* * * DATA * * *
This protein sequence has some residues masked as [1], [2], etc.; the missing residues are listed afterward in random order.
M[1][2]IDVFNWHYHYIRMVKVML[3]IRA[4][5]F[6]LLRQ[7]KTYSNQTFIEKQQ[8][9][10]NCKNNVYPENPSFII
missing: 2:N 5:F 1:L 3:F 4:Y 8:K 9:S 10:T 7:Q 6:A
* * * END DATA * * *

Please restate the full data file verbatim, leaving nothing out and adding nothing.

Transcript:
This protein sequence has some residues masked as [1], [2], etc.; the missing residues are listed afterward in random order.
M[1][2]IDVFNWHYHYIRMVKVML[3]IRA[4][5]F[6]LLRQ[7]KTYSNQTFIEKQQ[8][9][10]NCKNNVYPENPSFII
missing: 2:N 5:F 1:L 3:F 4:Y 8:K 9:S 10:T 7:Q 6:A